tropcity-inprog2.jpg

By now I had enough color on the canvas that I could mix a color for the low wall behind the figure. I kept the basic pink from the photograph but tweaked it a bit so it went well with the colors around it. It’s basically alizarin crimson with yellow oxide and ultramarine blue. (This is a good basic trio for any dull, cool red—also great for lips, nipples and penises, by the way!) By this time I was eyeing the towel thinking, what shall I do with that? Almost immediately I thought, BLUE! This came from a part of my mind that had already been calculating the possibilities below the level of consciousness. I’ve been painting for long enough that sometimes my subconscious mind works things out for me and all I have to do is just try it and see if it works. So I mixed up an ultramarine blue with a bit of phthalo blue and some white and tried it out and it worked beautifully.


I really want to stress again what a departure this was for me. To not mix all the colors ahead of time in the (usually futile) hope that that would get it all out of the way and then I could just paint, was a big thing for me to let go of. But once I was actually doing it and I saw how much better it worked, it was a no-brainer! This is a lot like that other principle I often harp on in these blog entries (but don’t always do myself), the principle of working all over the painting. You can’t get a sense of what’s working and what’s not working until you actually try stuff. Yes, some of it may be wrong, but when you have lots of pieces in place you can get a much better sense of whether or not they’re all going to work together.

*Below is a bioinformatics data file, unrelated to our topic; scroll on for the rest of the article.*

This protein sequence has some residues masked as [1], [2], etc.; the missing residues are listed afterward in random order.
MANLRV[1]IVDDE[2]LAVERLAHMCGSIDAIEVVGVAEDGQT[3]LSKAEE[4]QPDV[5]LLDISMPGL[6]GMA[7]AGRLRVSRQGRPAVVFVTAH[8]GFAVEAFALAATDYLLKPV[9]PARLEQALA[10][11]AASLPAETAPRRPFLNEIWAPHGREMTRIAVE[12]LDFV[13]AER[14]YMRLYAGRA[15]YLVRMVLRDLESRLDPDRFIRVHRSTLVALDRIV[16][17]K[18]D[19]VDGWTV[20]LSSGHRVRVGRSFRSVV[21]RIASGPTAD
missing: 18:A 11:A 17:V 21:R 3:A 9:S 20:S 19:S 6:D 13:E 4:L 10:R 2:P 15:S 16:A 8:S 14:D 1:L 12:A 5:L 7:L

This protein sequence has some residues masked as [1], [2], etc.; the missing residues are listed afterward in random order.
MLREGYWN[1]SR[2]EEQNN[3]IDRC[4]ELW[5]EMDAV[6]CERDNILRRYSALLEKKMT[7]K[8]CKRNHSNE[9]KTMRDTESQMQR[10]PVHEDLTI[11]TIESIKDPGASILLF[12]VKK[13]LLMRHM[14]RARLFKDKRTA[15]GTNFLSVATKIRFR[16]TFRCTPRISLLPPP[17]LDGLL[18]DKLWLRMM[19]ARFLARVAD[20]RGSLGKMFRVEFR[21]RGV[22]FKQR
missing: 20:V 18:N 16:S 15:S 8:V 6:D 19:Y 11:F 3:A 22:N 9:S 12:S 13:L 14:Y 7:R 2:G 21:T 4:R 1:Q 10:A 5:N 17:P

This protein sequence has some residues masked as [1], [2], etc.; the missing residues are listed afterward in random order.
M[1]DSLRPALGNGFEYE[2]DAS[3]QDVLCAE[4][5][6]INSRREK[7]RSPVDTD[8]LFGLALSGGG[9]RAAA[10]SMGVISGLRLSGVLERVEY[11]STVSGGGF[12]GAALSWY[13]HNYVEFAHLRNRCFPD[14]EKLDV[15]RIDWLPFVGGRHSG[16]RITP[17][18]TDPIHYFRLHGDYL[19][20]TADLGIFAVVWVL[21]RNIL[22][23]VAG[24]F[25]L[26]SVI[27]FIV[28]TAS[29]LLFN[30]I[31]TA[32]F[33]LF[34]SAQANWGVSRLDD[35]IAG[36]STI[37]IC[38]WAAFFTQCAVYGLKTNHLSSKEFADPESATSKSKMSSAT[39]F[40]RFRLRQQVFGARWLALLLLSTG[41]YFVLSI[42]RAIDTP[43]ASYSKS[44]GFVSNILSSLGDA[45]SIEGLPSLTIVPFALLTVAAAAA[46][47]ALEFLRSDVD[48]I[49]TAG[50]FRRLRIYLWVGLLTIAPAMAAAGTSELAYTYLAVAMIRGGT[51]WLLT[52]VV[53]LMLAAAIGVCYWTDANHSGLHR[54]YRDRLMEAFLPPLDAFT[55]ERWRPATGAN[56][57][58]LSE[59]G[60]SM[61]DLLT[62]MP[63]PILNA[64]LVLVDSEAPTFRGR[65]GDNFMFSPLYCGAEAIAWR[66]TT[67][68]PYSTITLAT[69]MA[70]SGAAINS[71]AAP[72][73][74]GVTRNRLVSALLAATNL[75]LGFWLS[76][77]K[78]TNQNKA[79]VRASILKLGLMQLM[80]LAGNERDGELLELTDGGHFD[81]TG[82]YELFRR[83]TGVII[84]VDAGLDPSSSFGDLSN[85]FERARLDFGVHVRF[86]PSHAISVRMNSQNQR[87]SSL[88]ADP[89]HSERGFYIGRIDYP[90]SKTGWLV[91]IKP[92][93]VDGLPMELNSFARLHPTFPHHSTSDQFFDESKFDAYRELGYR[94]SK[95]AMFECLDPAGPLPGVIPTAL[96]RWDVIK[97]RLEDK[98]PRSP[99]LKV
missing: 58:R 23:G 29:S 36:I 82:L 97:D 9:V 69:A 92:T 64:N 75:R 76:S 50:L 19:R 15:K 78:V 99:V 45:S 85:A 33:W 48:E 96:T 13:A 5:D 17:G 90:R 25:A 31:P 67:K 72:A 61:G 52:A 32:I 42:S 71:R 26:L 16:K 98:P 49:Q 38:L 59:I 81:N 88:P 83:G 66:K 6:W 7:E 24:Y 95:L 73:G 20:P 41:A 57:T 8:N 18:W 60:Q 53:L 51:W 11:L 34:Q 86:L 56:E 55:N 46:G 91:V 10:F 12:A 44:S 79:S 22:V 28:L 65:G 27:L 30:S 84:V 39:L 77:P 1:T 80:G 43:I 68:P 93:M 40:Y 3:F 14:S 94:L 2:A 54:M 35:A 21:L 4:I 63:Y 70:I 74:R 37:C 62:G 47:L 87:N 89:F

This also reminds me of the illustrative factoid I’ve often heard in motivational seminars: the fact that an airliner flying from LA to Honolulu (or anywhere) is off course 95% of the time. The captain (or the autopilot) is constantly correcting. The plane drifts a bit off course, the pilot corrects. This happens over and over again. The point is, you have to do it wrong to get it right. Just as in painting, some of it will fall into place beautifully, and some of it won’t work at all and you’ll need to correct. But the irrational hope that everything will be perfect—and the fear that it won’t—is unfortunately what keeps many people from trying to paint (or do anything requiring courage) in the first place.

tropcityfinal-temp.jpg

The final painting, 'Tropical City.' (Click on image to see it on my website.)

Here’s the final painting: “Tropical City.” Notice some of the final touches—I used the same basic purple for the pots and the city skyline. Also made the sky a brighter, more intense yellow. Why is it that yellow skies almost always work so well?? I’m very pleased with this painting and even more pleased that I was able to disrupt my habitual approach to painting and get a lot more effective. Never stop learning!

Comments
  1. cyril georget says:

    What a great technique mixed with philosophy! thank you. Cyril

Leave a Reply

Fill in your details below or click an icon to log in:

WordPress.com Logo

You are commenting using your WordPress.com account. Log Out / Change )

Twitter picture

You are commenting using your Twitter account. Log Out / Change )

Facebook photo

You are commenting using your Facebook account. Log Out / Change )

Google+ photo

You are commenting using your Google+ account. Log Out / Change )

Connecting to %s